Ignition delay measurements of a low-octane gasoline blend, designed for gasoline compression ignition (GCI) enginesAlAbbad, Mohammed; Badra, Jihad; Djebbi, Khalil; Farooq, Aamir (Elsevier BV, 2018-06-21)A blend of low-octane (light and heavy naphtha) and high-octane (reformate) distillate fuels has been proposed for powering gasoline compression ignition (GCI) engines. The formulated 'GCI blend' has a research octane number (RON) of 77 and a motor octane number (MON) of 73.9. In addition to ~64 mole% paraffinic components, the blend contains ~20 mole% aromatics and ~15 mole% naphthenes. Experimental and modeling studies have been conducted in this work to assess autoignition characteristics of the GCI blend. Ignition delay times were measured in a shock tube and a rapid comparison machine over wide ranges of experimental conditions (20 and 40 bar, 640-1175 K, ϕ = 0.5, 1 and 2). Reactivity of the GCI blend was compared with experimental measurements of two surrogates: a multi-component surrogate (MCS) and a two-component primary reference fuel (PRF 77). Both surrogates capture the reactivity of the fuel quite well at high and intermediate temperatures. The MCS does a better job of emulating the fuel reactivity at low temperatures, where PRF 77 is more reactive than the GCI blend. Ignition delay times of the two surrogates are also simulated using detailed chemical kinetic models, and the simulations agree well with the experimental findings. The results of rate-of-production analyses show important role of cycloalkane chemistry in the overall autoignition behavior of the fuel at low temperatures.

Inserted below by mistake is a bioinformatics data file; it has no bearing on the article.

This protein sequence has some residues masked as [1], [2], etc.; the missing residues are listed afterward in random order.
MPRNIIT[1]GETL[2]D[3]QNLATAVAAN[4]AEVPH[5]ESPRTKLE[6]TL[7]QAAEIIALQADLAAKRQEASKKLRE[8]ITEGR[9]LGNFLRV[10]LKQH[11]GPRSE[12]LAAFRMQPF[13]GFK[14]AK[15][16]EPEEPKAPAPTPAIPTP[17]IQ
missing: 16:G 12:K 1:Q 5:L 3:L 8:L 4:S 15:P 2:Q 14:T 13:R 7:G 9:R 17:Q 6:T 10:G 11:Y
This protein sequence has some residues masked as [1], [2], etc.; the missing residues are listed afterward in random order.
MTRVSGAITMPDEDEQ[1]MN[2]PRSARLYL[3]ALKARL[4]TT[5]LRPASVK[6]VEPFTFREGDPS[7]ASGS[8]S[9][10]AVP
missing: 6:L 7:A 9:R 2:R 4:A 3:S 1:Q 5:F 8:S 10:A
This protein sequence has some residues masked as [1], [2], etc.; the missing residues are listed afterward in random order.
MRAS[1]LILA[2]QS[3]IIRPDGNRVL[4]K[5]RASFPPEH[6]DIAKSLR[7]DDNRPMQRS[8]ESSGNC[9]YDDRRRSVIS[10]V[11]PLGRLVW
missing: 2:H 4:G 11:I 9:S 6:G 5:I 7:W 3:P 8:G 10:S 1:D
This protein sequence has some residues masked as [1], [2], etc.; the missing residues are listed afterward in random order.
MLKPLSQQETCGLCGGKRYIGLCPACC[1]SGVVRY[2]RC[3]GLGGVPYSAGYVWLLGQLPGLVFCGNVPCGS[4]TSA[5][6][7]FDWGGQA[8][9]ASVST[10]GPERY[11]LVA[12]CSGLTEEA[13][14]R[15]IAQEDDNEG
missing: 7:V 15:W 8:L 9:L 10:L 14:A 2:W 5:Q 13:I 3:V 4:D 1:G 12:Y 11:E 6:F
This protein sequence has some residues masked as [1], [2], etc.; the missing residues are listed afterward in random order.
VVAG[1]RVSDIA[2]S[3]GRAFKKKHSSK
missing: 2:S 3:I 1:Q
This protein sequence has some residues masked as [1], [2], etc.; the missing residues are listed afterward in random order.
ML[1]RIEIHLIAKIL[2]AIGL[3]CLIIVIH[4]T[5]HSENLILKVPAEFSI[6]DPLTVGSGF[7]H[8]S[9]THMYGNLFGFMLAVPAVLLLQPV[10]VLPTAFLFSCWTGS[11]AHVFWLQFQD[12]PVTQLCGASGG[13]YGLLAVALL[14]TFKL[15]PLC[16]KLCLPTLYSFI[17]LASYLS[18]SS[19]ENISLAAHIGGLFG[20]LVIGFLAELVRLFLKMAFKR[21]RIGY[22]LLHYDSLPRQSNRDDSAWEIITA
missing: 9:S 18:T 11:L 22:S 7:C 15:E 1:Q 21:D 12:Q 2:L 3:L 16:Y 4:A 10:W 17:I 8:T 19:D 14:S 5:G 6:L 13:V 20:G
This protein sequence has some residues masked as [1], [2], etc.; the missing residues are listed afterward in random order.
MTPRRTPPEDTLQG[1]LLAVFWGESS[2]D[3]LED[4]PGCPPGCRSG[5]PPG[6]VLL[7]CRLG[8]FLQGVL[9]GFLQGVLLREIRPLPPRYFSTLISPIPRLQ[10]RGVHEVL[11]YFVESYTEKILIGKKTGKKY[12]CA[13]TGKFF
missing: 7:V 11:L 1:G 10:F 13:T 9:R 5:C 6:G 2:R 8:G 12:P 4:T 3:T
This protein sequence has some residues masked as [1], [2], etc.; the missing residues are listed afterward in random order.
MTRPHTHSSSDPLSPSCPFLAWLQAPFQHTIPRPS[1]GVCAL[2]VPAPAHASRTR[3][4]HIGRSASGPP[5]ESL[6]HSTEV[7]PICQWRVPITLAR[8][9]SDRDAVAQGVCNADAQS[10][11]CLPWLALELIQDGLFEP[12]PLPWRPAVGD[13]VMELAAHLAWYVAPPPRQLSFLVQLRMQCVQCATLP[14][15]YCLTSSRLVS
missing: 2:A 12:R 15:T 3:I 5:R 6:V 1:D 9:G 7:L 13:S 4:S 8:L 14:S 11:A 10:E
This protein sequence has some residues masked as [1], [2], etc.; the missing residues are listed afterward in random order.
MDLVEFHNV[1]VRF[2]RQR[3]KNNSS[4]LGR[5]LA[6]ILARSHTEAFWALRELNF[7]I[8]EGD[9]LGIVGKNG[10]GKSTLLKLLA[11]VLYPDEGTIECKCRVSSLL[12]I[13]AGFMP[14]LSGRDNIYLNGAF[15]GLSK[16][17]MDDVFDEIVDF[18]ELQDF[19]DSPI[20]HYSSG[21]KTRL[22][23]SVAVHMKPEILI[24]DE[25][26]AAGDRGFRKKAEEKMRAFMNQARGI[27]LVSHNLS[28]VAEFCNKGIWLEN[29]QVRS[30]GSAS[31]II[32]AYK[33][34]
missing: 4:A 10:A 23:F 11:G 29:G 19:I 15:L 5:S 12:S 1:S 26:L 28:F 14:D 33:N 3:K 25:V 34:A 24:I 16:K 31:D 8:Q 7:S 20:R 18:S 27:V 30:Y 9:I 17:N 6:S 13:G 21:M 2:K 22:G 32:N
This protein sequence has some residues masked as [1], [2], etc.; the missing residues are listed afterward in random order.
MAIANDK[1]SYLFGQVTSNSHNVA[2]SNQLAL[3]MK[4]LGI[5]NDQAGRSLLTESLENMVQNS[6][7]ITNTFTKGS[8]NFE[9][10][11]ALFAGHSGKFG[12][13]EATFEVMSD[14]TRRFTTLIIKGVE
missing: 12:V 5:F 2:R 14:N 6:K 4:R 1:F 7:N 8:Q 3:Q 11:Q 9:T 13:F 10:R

Direct numerical simulations of ignition of a lean n-heptane/air mixture with temperature and composition inhomogeneities relevant to HCCI and SCCI combustionLuong, Minh Bau; Yu, Gwang Hyeon; Lu, Tianfeng; Chung, Suk-Ho; Yoo, Chun Sang (Elsevier BV, 2015-12)The effects of temperature and composition stratifications on the ignition of a lean n-heptane/air mixture at three initial mean temperatures under elevated pressure are investigated using direct numerical simulations (DNSs) with a 58-species reduced mechanism. Two-dimensional DNSs are performed by varying several key parameters: initial mean temperature, T0, and the variance of temperature and equivalence ratio (T' and φ') with different T-φcorrelations. It is found that for cases with φ' only, the overall combustion occurs more quickly and the mean heat release rate (HRR) increases more slowly with increasing φ' regardless of T0. For cases with T' only, however, the overall combustion is retarded/advanced in time with increasing T' for low/high T0 relative to the negative-temperature coefficient (NTC) regime resulting from a longer/shorter overall ignition delay of the mixture. For cases with uncorrelated T-φfields, the mean HRR is more distributed over time compared to the corresponding cases with T' or φ' only. For negatively-correlated cases, however, the temporal evolution of the overall combustion exhibits quite non-monotonic behavior with increasing T' and φ' depending on T0. All of these characteristics are found to be primarily related to the 0-D ignition delays of initial mixtures, the relative timescales between 0-D ignition delay and turbulence, and the dominance of the deflagration mode during the ignition. These results suggest that an appropriate combination of T' and φ' together with a well-prepared T-φdistribution can alleviate an excessive pressure-rise rate (PRR) and control ignition-timing in homogeneous charge compression-ignition (HCCI) combustion. In addition, critical species and reactions for the ignition of n-heptane/air mixture through the whole ignition process are estimated by comparing the temporal evolution of the mean mass fractions of important species with the overall reaction pathways of n-heptane oxidation mechanism. The chemical explosive mode analysis (CEMA) verifies the important species and reactions for the ignition at different locations and times by evaluating the explosive index (EI) of species and the participation index (PI) of reactions. © 2015 The Combustion Institute.